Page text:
They say the best things come in threes, and football, etc are an American (Texan) three-piece, with ‘Corner’ their third album. With their metallic-tinged female vocals, slightly downtempo guitar jangles and seemingly endless ability to find nuanced melodies, this is a chill-out emo record – if there can be such a thing.
It’s the lazy grace that impresses most. Throughout the album the guitar lines are plucked with the quiet confidence of Pullman’s softly creaking sounds or American Football’s gentle insecurity. As opener ‘Save’ dances with these guitar lines before gorgeous double tracked vocals and crunching block chords are stomped into life, it makes for a compelling opener that also recalls the fizzing, painful, wound-prodding of Jets To Brazil, or even early Delgados.
An album like this is a tonic. It’s a tonic to the electronic bluster of the charts and the mandatory bombast of today’s guitar bands. Yes it comes nicely wrapped in a nostalgia that harkens the days when Pavement, Superchunk, Sonic Youth, The Breeders and the Van Pelt were kings of their respective domains, but this is not itself an exercise in retro-fetishism, far from it.
In the vocals of Lindsay Minton there’s a thoroughly modern resignation, and one that goes beyond the current penchant for bloated whimsy, instead it’s one that’s just dead tired, and reflects the exhaustion of today. When Minton drawls “there’s nothing there” before claiming “it doesn’t matter” it brings with it a pit of contact-hunger. “Tell me, tell me, what is it that you see?” she later repeats over taut guitars and bass, before harmonies lead into a (soft) detonation. As she then goes on to repeatedly ask “will you believe in me?” in ‘Believe’ over drum rim clicks that even doff half a cap to the Smashing Pumpkin’s ‘1979’ she releases blissful shudders, like a strong winds blowing warm sheets of rain.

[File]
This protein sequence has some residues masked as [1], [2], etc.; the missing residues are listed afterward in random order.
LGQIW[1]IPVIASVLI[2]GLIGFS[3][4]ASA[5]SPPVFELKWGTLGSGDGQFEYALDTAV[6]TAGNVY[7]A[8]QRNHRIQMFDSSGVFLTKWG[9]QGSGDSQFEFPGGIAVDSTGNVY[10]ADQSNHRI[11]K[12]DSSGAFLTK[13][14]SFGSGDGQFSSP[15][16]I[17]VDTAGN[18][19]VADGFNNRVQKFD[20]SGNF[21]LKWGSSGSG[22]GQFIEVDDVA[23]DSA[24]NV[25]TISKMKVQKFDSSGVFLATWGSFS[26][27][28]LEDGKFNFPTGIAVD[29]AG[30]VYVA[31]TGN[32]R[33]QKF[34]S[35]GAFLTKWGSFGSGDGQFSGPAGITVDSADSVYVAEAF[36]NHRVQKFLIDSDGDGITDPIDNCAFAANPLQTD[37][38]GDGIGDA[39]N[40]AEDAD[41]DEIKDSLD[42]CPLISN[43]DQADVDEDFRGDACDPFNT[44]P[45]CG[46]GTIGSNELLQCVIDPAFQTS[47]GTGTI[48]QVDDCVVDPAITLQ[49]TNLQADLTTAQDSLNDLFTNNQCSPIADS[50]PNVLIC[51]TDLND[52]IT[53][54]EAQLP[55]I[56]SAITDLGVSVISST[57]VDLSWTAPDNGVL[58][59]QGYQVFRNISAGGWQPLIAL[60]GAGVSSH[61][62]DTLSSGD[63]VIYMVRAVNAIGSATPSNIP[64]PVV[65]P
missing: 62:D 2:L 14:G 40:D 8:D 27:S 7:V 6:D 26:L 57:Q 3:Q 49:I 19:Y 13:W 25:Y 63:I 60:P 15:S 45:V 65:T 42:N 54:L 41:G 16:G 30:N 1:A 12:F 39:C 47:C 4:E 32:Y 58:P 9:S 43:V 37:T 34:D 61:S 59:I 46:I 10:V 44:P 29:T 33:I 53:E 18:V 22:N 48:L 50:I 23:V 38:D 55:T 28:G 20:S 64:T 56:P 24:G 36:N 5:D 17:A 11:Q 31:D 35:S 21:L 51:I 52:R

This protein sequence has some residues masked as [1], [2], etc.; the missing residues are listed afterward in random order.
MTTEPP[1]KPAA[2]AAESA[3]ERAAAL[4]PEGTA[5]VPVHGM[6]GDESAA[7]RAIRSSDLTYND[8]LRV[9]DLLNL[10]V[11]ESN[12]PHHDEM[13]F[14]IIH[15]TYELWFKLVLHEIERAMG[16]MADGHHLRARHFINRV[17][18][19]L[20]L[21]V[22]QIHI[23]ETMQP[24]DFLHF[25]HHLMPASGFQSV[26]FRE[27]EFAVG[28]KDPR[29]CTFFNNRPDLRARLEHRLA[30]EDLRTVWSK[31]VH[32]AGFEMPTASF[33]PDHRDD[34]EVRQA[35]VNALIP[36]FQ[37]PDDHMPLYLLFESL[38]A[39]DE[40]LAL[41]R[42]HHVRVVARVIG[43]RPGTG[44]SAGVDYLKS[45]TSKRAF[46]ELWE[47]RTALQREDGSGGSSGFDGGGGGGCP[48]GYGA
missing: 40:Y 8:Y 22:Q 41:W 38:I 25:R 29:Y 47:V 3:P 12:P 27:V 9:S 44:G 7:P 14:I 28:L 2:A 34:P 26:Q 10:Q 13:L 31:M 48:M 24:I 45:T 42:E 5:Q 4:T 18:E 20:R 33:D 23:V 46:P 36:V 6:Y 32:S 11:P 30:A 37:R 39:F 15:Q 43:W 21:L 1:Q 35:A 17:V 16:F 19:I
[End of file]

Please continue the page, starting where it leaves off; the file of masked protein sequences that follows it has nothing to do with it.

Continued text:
In part this is current day dream pop; there’s no synths, sure, the apathy isn’t quite as strangled and resigned as the likes of a Lykke Li, Chromatics or Cigarettes After Sex, but in the ebbing guitar lines and constantly bubbling basslines there’s dreaminess in the rhythms, that are further softened with the vocals that express fondness for existentialism and a want to sing about the insecurities of love. If you’ve ever felt those pangs and not known what to do with them, that sharp-relief of living in the absence of a loved one, or love itself, ever danced to the Promise Ring or got teary at Jets To Brazil, ‘Corner’ will have an impact on you. If none of the last sentence applies to you – take football, etc and ‘Corner’ as an opportunity to open those doors.
8Jon Falcone's Score